Hosemann talks politics, workforce in club visit — Secretary of State will support Hyde-Smith in 2018, seek new office in 2019
Delbert Hosemann isn’t sure what his next political move will be, but he knows he’s going to make one.
The secretary of state told a group of around 50 ladies at a meeting of the Climbers Club of Brookhaven Thursday afternoon his name would appear somewhere on the ballot in next year’s statewide elections, and it wouldn’t be for a fourth term as secretary. He said it was time for someone else to take over that job.
“But neither Lynn (his wife) nor I think it’s time for me to go home,” Hosemann said. “You’ll probably see me on the ballot at another time.”
Hosemann was elected secretary of state in 2007, and won the job again with ease in 2011 and 2015. He has hinted at further political ambitions since 2016, and it was rumored Gov. Phil Bryant considered appointing him to the U.S. Senate to take over for the retiring Thad Cochran before settling on Brookhaven’s Cindy Hyde-Smith, who was sworn in Monday.
The Clarion-Ledger reported in early March it overhead Hosemann admit his eye was on the job of lieutenant governor, but as he pounded punch and strawberry cake at the Climbers Club reception Thursday, the secretary was unwilling to name that or any other office.
“Nobody’s talking about that yet,” he said. “We need to get our senators and our congressmen working first.”
Hosemann was referring to the two biggest races of 2018 — Hyde-Smith’s battle to win her appointed seat outright and Brookhaven state Sen. Sally Doty’s run for U.S. Congress.
Hyde-Smith’s service got off to a shaky start when word got out President Donald Trump would not support her against Republican state Sen. Chris McDaniel, a Tea Party candidate, while Doty is up against well-liked and well-funded officials from the Jackson area.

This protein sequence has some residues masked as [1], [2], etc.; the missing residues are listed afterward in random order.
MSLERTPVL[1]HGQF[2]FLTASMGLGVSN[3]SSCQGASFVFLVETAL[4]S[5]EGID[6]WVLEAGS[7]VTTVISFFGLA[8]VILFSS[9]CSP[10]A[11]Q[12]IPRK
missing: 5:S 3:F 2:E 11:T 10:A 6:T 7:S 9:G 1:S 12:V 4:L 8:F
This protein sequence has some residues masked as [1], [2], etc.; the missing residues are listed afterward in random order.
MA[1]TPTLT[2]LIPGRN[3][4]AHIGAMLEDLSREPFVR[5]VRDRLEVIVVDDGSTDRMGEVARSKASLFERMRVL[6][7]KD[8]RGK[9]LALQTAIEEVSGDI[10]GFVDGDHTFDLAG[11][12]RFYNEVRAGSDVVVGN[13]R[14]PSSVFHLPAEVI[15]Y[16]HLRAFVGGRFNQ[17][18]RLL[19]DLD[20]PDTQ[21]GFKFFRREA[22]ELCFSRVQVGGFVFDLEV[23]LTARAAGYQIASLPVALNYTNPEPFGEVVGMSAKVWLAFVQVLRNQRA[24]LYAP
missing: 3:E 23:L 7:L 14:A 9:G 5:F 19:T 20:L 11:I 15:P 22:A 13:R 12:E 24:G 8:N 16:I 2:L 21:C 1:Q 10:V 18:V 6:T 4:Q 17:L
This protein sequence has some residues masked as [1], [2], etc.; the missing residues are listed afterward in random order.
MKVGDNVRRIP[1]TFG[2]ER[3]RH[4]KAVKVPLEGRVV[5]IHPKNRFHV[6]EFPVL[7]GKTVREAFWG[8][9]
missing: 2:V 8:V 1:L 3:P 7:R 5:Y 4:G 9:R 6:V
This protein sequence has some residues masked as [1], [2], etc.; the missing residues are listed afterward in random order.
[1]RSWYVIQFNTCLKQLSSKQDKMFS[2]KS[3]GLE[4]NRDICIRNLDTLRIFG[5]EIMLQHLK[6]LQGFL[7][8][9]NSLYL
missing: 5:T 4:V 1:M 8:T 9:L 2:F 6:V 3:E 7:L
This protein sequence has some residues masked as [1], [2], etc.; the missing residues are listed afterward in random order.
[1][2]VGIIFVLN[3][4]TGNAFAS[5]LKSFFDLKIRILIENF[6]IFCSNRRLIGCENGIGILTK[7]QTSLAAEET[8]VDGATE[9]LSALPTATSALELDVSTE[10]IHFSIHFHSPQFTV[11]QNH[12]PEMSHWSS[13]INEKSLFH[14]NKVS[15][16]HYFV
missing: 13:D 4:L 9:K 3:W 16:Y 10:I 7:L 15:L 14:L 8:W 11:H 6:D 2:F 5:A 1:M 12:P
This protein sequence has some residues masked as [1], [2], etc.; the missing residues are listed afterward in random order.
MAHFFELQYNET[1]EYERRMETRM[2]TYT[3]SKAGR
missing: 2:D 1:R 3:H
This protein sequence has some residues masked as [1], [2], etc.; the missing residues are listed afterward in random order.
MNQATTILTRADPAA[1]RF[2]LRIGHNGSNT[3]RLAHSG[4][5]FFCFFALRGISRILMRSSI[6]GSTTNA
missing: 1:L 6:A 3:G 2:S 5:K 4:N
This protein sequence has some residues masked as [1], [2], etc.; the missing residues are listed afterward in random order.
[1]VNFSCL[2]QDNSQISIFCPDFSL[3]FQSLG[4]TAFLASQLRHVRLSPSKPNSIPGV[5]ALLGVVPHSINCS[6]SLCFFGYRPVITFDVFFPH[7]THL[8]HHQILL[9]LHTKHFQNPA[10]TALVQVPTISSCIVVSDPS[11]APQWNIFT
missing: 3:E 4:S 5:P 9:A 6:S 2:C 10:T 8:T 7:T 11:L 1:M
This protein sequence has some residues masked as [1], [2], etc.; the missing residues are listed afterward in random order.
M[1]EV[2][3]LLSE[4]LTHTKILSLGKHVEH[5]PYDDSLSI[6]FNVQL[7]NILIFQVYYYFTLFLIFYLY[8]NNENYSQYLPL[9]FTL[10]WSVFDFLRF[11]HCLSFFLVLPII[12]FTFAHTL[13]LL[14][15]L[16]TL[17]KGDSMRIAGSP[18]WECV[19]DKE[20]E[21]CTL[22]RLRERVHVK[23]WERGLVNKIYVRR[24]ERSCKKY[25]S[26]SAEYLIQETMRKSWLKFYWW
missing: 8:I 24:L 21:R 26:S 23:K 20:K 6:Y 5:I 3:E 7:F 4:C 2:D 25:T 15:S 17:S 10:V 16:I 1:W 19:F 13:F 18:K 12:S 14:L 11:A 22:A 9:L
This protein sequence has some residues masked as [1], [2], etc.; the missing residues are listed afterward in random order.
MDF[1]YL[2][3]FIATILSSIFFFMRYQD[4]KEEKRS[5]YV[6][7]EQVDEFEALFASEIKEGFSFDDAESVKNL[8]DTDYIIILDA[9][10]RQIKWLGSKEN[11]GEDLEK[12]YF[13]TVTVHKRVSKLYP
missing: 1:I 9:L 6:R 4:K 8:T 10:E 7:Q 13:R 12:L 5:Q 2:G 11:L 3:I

Like most establishment Republicans, Hosemann is a Hyde-Smith man. He praised Doty, too, though he stopped well short of endorsing her.
“When people see Cindy Hyde-Smith casting her ballots, they will feel much more comfortable. She will get stronger and stronger,” he said. “Sen. Doty has been wonderful. She was a tremendous asset to our office in election reform from her seat on the Senate Election Committee. That’s another (race) where you’ll see some kind of runoff. You just have a lot of good candidates running.”
Hosemann made the stop in Brookhaven on a day-long tour promoting his office’s Y’all Business initiative, emphasizing work his office is doing to bring industry, community colleges and high schools closer together for the development of workforce-ready curriculum.
He said only half the jobs in Mississippi are attainable with a high school-only education, and he expects that number to fall as low as 30 percent over the next decade. He said half the approximately 2,000 businesses his office surveyed as part of the Y’all Business initiative responded they would expand immediately if they had the right number of highly-trained employees.
“If they can’t find an educated workforce, they either don’t hire, don’t expand and don’t pay more taxes, or they leave,” Hosemann reported.
The secretary said his survey showed an educated workforce and community support were the top two concerns of 55 percent of businesses polled, while tax relief ranked No. 11 — way down at the bottom — on the list.
“We put it in our minds that it’s No. 1, that we have to give away a lot to get a business here. We don’t have to do that,” Hosemann said. “We’ve got to get the community colleges and industries to invest in 10th, 11th and 12th grade. We have to start that technical education training earlier. Students are building robots these days — every student who can build a robot is gonna get a job. Not every young man who can shoot a three-pointer is going to the NBA.”
Hosemann also told the Climbers Club his office will hold a press conference next week on military voting rights under the Mississippi Uniformed and Overseas Citizens Absentee Voter Act, and will be sending business cards to the Mississippi National Guard soldiers training at Fort Bliss, Texas, with election dates and absentee voting instructions.
“They have to be away from their families, but I didn’t want them to be away from the ballot box,” he said.
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